Contents - September 2002

Special Report
Creative marketing
For an agency to fulfil its potential as a successful operation, creative marketing is essential to ensure that customers recognise and use its services over its competitors. Word-of-mouth recommendation alone will not guarantee maximum business opportunities. Agencies need to use a combination of marketing techniques to maintain their profile, such as advertising, meeting potential clients in schools and an up-to-date Internet presence, as Amy Baker reports.

Germany's treasures
Germany is a country rich with historical and cultural charm, and language schools in the country make considerable efforts to introduce students to local landmarks and traditions. There are many festivals for students to enjoy as well, and they may be surprised to find out that Germans like to party as much as the next nation. Bethan Norris reports on a destination for students who enjoy high-standards of education in a friendly, interesting setting.

Refund reality
If a student is unsatisfied with an aspect of their language travel course, the issue of refunds can become an uncomfortable situation if the school and agent fail to agree on where the problem lies. Agents recommend that a school follows their own refund policy when dealing with their clients, while schools stress the importance of a student telling them about any problems they may have as soon as possible. Gillian Evans reports on refund policy protocol.


With US schools reporting that the market is still depressed after the September 11 events last year (page 29) and concerns about the profitability of US carriers (page 6), the difficult times for the industry are far from over. Agencies should take heed of the fact that marketing activities can make a difference. Targeted promotion boosts sales and increases interest in an agency's product range. In Russia, for example, where agents report a healthy market performance in 2001, two of our respondents mentioned that advertising had contributed to their business growth (pages 10-11).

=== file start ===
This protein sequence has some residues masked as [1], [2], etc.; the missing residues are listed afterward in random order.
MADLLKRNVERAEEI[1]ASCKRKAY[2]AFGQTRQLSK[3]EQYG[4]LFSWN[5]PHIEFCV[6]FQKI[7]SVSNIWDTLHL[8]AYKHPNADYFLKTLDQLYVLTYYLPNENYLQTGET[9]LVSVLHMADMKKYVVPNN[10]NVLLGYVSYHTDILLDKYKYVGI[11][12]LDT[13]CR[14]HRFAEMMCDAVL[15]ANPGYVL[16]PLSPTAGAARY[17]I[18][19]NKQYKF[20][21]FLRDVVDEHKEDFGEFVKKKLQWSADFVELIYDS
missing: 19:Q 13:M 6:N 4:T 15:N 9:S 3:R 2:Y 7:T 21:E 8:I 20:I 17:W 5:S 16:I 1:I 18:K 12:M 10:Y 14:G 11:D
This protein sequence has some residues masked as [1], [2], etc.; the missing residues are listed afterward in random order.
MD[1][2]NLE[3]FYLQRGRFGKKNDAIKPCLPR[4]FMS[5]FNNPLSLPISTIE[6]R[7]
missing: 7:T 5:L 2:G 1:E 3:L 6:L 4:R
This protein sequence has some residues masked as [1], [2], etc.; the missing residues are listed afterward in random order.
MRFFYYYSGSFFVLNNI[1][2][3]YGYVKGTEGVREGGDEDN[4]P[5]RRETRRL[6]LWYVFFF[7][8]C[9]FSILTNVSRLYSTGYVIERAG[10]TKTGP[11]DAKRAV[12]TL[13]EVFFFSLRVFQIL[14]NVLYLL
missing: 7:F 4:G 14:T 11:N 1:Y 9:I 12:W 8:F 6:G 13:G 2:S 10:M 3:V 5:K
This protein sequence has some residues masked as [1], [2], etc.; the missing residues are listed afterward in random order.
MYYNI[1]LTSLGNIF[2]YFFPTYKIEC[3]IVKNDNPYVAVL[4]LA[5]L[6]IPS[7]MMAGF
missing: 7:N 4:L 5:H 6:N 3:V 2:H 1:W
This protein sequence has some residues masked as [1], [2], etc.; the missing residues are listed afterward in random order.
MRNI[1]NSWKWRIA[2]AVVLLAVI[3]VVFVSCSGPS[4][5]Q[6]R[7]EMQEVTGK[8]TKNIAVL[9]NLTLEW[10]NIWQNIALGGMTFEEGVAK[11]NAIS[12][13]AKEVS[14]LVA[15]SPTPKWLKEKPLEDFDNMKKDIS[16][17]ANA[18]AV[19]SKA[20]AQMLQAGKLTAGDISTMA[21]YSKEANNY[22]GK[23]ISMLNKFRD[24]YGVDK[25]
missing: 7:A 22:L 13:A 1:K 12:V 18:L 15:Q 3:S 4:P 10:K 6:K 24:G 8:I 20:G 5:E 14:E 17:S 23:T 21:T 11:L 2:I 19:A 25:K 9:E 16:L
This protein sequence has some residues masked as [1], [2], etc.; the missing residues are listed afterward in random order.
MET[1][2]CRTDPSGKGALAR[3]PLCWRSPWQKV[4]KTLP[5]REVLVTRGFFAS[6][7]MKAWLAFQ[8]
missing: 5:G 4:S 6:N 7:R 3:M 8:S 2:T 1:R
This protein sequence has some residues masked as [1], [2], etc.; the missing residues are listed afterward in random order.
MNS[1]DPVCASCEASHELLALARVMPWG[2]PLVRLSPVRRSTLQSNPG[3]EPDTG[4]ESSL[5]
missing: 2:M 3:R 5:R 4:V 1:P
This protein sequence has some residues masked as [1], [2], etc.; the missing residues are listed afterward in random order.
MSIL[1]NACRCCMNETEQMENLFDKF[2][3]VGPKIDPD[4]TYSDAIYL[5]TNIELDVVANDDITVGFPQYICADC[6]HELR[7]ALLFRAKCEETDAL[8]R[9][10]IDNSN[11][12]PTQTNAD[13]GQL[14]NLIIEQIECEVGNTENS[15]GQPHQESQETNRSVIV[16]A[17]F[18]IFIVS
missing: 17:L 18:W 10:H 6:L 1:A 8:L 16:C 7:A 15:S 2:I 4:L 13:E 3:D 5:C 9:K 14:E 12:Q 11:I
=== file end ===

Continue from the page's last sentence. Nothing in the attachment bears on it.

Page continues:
And in Canada, where English language students shared their views on their study abroad experience, it was noted that 40 per cent of the students who had booked their course through an agency - they represented one third of total respondents - found out about their agency's programmes via its website.

Innovative marketing, including using the Internet to its full potential, is essential if agencies are to retain a competitive position in the market. Students frequently use the Internet to find agencies' websites and even to book online, and the world wide web should be utilised by agencies as the essential marketing tool that it has now become (pages 22-26).

The ease of booking directly via a school's website did not cause the mass client stampede that many industry sources forecast, although the Internet has affected booking patterns. In our Status Australia survey this year, the results show that overall, 11 per cent of clients at the 19 language teaching institutions that took part in our survey booked via the Internet (page 44). This is an increase on the 4.6 per cent of clients who booked via the Internet at 19 institutions in the previous year's survey (see Language Travel Magazine, October 2001, page 52). Nevertheless, agencies still remain the most important booking channel for Australian schools - a majority of 56 per cent of clients booked with an agency in 2001, although this was down from 73.5 per cent in 2000.